Presidents of War

By Michael Beschloss

Crown. 739 pp. $35

Reviewed by Chris Patsilelis

On June 29, 1950, five days after communist North Korean troops attacked South Korea, President Harry S. Truman called a news conference to determine whether the United States, as an ally of South Korea, would play a part in the conflict. Asked whether America would send ground troops, he answered, “No comment on that.” Asked about “any possibility of having to use the atomic bomb,” Truman darkly responded, “No comment.”

What the reporters and the American people did not know was that three days earlier, the president, with Secretary of State Dean Acheson’s encouragement, had already decided to confront North Korea militarily. And later, citing the urgency of the situation, Truman would go to war without congressional approval, calling his move a “police action” and flouting what had been considered a requirement stipulated in the Constitution.

In this revealing new book, Michael Beschloss, familiar television commentator and author of The Conquerors (2002), Presidential Courage (2007), and seven other books on U.S. history, has written a monumental cautionary tale tracing how presidents of the past have chosen to exercise their war-making authority. Vividly written, Presidents of War is a sobering and timely look at our commander-in-chief’s awesome war-making powers, and how those powers can so easily circumvent our Constitution.

Beschloss starts with Thomas Jefferson, who had to contend with the Chesapeake affair, in which the Royal Navy’s HMS Leopard, seeking British navy deserters, fired upon the USS Chesapeake on June 22, 1807. Abhorring war, Jefferson exercised superhuman restraint in not succumbing to the public outcry for military revenge. But Jefferson was also being practical: He knew his country’s navy was merely a fledgling. With Congress’ approval, he settled for an embargo on imported British goods.

James Madison’s encounter with conflict, Beschloss informs us, was an entirely different matter. When the British frigate Guerrière halted the American ship Spitfire and impressed an American sailor on May 1, 1811, it provoked an outright naval battle. The bellicose Madison subsequently pushed and misled Congress toward war — although the young United States had little means to defend itself at the time. In the ensuing War of 1812-14, Washington was burned by the British (Aug. 24, 1814) and at war’s end, the Royal Navy could still impress American sailors with relative impunity.

According to Beschloss, President James K. Polk is a prime case study in how to manipulate a country into war. Focused on acquiring huge swaths of land from Mexico — land that later became California, New Mexico, Arizona, Colorado, and Utah — he sent Gen. Zachary Taylor to the Mexican border to provoke war in spring 1846. The Mexican War broke out, and the bullying, unscrupulous Polk subsequently added almost a million square miles to the United States by 1848.

President William McKinley’s Spanish-American War was ignited by the explosion of the USS Maine on Feb. 15, 1898, in Havana harbor. A court of inquiry ruled the blast that killed 265 had been caused by a mine, yet it did not name Spain directly. Public outcry, however, framed the explosion as a Spanish act of war, and the resulting battle devolved into another Polk-style land grab, garnering the Philippines, Hawaii, Guam, Samoa, and Puerto Rico. From a McKinley memo: “We must keep what we get.”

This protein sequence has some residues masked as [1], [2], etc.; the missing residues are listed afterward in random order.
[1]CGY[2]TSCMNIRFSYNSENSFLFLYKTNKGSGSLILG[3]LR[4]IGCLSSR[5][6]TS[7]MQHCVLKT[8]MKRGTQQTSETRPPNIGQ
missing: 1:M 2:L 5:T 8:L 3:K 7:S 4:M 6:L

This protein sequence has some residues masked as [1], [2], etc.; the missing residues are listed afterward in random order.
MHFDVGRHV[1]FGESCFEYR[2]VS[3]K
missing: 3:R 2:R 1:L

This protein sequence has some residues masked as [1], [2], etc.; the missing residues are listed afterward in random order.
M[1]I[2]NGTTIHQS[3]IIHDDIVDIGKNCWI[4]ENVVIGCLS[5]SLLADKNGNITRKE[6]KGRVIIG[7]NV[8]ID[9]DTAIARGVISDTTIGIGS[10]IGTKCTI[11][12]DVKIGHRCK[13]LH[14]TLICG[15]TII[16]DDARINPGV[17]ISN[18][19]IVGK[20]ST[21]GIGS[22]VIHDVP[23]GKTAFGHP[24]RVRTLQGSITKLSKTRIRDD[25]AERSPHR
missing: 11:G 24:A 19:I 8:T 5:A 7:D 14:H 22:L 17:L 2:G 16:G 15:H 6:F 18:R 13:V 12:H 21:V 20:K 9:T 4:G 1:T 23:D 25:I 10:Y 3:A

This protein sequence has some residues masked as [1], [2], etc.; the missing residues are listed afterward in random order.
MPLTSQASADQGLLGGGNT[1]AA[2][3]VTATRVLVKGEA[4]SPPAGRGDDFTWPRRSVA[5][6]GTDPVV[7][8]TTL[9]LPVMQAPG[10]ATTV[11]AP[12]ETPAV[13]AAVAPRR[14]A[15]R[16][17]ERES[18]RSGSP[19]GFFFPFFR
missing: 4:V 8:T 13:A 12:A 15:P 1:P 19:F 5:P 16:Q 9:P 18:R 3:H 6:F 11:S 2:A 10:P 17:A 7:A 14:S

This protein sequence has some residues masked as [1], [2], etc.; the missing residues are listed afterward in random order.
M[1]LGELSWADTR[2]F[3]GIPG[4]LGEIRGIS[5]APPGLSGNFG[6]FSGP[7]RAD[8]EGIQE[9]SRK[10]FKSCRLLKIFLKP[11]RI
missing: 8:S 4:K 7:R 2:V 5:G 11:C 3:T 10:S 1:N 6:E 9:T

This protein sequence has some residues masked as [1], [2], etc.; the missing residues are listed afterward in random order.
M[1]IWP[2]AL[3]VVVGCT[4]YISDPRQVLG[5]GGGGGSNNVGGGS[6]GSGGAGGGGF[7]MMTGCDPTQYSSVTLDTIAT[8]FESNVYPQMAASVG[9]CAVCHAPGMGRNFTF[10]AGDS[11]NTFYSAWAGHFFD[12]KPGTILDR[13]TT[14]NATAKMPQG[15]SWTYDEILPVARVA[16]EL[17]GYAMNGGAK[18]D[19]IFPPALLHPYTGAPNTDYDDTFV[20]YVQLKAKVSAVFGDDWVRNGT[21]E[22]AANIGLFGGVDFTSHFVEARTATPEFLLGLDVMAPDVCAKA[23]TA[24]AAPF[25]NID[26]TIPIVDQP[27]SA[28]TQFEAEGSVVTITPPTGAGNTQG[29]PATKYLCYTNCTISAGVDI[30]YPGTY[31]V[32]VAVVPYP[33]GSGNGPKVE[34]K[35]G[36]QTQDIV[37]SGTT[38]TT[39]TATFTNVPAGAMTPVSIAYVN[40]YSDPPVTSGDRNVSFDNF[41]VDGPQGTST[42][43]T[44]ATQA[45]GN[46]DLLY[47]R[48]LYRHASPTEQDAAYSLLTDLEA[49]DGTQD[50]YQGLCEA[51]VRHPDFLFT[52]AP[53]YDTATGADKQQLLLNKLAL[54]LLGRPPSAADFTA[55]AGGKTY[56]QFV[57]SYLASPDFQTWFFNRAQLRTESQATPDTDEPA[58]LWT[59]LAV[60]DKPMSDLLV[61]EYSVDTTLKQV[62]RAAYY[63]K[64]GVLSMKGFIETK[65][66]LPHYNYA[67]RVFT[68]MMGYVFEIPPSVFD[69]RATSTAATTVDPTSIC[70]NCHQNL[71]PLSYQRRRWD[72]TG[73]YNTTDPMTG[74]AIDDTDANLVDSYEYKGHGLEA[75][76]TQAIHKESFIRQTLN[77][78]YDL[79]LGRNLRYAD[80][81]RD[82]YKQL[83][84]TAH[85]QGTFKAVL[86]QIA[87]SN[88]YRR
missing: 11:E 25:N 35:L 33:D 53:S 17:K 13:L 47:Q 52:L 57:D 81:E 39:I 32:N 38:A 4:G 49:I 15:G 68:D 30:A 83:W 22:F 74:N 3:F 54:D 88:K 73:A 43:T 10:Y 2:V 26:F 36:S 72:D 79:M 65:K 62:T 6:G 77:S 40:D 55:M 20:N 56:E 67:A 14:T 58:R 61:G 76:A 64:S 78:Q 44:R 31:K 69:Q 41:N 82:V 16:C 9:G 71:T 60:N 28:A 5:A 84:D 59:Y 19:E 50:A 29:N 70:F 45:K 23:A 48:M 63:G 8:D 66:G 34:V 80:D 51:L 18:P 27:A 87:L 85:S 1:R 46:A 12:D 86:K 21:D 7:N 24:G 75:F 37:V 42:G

The author gives high war-leadership marks to President Abraham Lincoln. Inheriting the tinderbox secession crisis and the Confederate bombardment of Fort Sumter, Lincoln carefully, thoughtfully steered the nation through the Civil War. Step by step, ever in observance of his generals’ strengths and foibles, and keeping Congress and nation informed, he was the antithesis of the cunning, unprincipled Polk. Lincoln also used the power of the pen to guide the country’s riven culture: His Gettysburg Address and Second Inaugural Address went far toward healing a suffering nation.

President Franklin Roosevelt also gets high marks from Beschloss. Forthrightly asking Congress to declare war on Dec. 8, 1941, the day after the Japanese attack on Pearl Harbor, Roosevelt, like Lincoln, proceeded to firmly guide the prosecution of an incomprehensibly global Armageddon. He asked Americans to take out their maps and globes to follow the war’s progress, and gave them hope with his radio “fireside chats.”

Lincoln and FDR’s open warmheartedness contrasts with the uncommunicative arrogance of President Woodrow Wilson. Even though the United States had helped Britain, France, and their allies achieve an armistice in World War I, he managed to squander all that good will both in Europe and in his own Congress, destroying any chance of U.S. membership in the League of Nations.

Yet the most tragic figure in Presidents of War is President Lyndon B. Johnson. Beschloss clearly conveys how Johnson, using spurious reports of North Vietnamese torpedo boat attacks on U.S. warships in the Gulf of Tonkin (Aug. 2 and 4, 1964), and encouraged by Secretary of Defense Robert McNamara, became hopelessly mired in a futile conflict. Congress, without ever seeing any truly cohesive plan of military action, abetted Johnson’s request for war with its 1964 Gulf of Tonkin Resolution. According to Democratic Sen. Wayne Morse of Oregon, it was a “deliberate” pretext “to justify making war against North Vietnam.” Not wanting to be the first U.S. president to lose a war, Johnson began one that would cost more than 58,000 American lives.

Beschloss shows us that the chief executive concentrates such power and influence in one person that, at times of stress and public outcry, it is comparatively easy for president and Congress to ignore what the Constitution says and what common sense may dictate. It’s a lesson we keep having to learn and relearn.

Chris Patsilelis is a writer in Meriden, Conn.